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Celebrating the Power of Ideas

The English author H.G. Wells is thought to have said, “Human history is, in essence, the history of ideas.” How right he was considering the visionary innovators who have transformed the world with great ideas. Thomas Edison, Henry Ford, Johann Gutenberg, plus more modern day icons such as Steve Jobs and Bill Gates — to name but a few. It is the achievements of these and many others that we celebrate on World Intellectual Property Day.

Where do we begin to look for what’s next? Today, IP is one of the most important economic assets fueling the digital economy. The legal framework for protecting copyright, patents, and trademarks is a fundamental building block for most developed economies.

What is perhaps more interesting is to consider the growing importance of IP in emerging markets. At a roundtable event in Beijing earlier this month, US Ambassador to China Gary Locke spoke of the growing importance of IP protection to Chinese innovators who are increasingly creating intellectual capital of their own. “Stronger IPR enforcement is essential to protect the work of Chinese writers and musicians, to provide incentives for Chinese firms to invest in research and development, and to help China foster an innovative and prosperous society,” he said. While problems in IP protection in China exist in abundance, IPR is no longer an issue for foreign companies alone. There are growing numbers of Chinese innovators who realize that IPR protection is fundamental to their economic prospects.

It is not just China sitting on the precipice of an IP revolution. Emerging economies as a whole are outpacing mature markets in their rate of growth. In no industry is this shift more prominent than technology, wherein emerging markets took in more than half of the world’s new PC shipments in 2011, and now account for more than half of all PCs in use. With the burgeoning cloud computing market bringing infinitely scalable computing power to businesses and consumers around the world, the foundation is being laid for a new leap forward in the IT revolution. This puts enormous pressure on governments in emerging economies to modernize their copyright and intellectual property laws to keep pace with technological developments.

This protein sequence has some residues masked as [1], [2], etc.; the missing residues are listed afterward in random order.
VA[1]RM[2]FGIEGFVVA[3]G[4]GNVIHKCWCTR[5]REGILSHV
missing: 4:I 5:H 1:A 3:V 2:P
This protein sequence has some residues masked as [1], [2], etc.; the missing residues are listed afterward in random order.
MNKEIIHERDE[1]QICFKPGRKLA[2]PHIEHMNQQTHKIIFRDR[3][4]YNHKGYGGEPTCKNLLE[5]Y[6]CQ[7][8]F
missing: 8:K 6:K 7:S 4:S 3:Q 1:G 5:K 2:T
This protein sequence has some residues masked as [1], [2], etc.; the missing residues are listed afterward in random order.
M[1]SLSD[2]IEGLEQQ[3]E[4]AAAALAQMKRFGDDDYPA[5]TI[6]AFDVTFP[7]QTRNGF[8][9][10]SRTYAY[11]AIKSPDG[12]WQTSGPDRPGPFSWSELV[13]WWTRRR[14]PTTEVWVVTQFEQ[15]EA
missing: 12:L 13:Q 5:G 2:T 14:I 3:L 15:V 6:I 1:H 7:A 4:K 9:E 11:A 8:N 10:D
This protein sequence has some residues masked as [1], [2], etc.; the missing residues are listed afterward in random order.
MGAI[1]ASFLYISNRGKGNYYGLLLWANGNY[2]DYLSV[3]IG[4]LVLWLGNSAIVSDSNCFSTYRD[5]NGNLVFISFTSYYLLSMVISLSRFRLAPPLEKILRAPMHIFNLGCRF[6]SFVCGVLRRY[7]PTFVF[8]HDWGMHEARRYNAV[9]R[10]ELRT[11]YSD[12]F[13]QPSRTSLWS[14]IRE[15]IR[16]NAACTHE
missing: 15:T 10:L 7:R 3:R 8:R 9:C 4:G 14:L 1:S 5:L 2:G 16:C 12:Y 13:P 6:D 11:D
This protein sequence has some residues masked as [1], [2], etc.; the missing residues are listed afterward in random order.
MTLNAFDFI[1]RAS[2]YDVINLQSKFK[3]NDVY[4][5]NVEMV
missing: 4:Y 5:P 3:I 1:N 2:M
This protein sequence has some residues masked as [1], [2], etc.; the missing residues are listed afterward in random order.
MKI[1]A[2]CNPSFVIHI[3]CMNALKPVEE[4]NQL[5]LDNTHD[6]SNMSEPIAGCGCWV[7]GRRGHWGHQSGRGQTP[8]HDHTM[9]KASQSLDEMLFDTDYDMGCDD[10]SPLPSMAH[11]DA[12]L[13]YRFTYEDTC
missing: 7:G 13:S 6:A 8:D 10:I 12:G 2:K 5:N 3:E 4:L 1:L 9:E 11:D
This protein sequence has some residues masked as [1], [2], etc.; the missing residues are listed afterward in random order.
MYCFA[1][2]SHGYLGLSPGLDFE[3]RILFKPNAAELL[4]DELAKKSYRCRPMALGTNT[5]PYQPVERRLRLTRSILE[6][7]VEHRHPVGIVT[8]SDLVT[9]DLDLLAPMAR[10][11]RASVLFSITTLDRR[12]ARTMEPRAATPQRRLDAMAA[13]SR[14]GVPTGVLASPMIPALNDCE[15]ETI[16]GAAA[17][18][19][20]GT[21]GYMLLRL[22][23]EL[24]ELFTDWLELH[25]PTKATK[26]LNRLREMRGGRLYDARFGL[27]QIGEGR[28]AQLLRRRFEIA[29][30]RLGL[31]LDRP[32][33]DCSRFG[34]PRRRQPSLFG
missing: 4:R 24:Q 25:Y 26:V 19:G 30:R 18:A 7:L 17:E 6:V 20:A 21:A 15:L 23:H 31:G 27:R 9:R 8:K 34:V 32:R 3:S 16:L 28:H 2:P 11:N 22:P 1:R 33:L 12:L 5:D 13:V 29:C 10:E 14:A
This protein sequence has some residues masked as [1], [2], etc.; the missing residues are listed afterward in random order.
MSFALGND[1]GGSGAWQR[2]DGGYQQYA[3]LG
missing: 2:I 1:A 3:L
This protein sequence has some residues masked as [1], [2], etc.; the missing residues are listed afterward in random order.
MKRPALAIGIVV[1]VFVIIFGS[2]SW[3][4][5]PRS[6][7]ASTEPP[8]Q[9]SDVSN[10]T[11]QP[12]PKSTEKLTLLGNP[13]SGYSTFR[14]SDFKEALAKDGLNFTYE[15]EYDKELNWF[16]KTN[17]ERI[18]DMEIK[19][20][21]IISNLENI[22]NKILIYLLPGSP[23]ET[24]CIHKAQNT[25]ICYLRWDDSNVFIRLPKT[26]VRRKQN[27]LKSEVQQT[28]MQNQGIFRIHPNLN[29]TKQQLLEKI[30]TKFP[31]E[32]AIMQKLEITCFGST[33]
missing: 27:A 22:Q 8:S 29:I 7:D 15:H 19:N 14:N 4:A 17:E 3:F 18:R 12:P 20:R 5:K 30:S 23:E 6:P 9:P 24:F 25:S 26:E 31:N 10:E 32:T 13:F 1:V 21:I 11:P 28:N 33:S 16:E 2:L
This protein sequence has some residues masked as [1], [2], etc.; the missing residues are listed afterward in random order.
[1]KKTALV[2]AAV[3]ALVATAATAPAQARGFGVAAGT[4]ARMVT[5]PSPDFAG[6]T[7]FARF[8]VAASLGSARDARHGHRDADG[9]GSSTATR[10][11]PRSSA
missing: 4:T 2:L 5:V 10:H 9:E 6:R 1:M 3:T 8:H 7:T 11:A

WIPO Director General Francis Gurry says in his World Intellectual Property Day message, “Intellectual property is, by definition, about change, about the new. It is about achieving the transformations that we want to achieve in society.” So while we recognize the significant achievements that have come before; today we also celebrate the promise of new ideas to come. BSA and its member companies will continue to work with governments, policymakers, and organizations to advance practices and policies that encourage and protect future innovation.

Robert Holleyman


As President and CEO of BSA | The Software Alliance from 1990 until April 2013, Robert Holleyman long served as the chief advocate for the global software industry. Before leaving BSA to start his own venture, Cloud4Growth, Holleyman led the most successful anti-piracy program in the history of any industry, driving down software piracy rates in markets around the world.

Named one of the 50 most influential people in the intellectual property world, he was instrumental in putting into place the global policy framework that today protects software under copyright law. A widely respected champion for open markets, Holleyman also was appointed by President Barack Obama to serve on the President’s Advisory Committee for Trade Policy and Negotiations, the principal advisory committee for the US government on trade matters.

Holleyman was a leader in industry efforts to establish the legal framework necessary for cloud-computing technologies to flourish. He was an early proponent for policies that promote deployment of security technologies to build public trust and confidence in cyberspace. And he created a highly regarded series of forums for industry executives and policymakers to exchange points of view and forge agreements on the best ways to spur technology advances and promote economic growth.

Before heading BSA, Holleyman was a counselor and legislative adviser in the United States Senate, an attorney in private practice, and a judicial clerk in US District Court. He holds a bachelor’s degree from Trinity University in San Antonio, Texas, a J.D. from Louisiana State University, and has completed the Stanford Executive Program at the Stanford Graduate School of Business.

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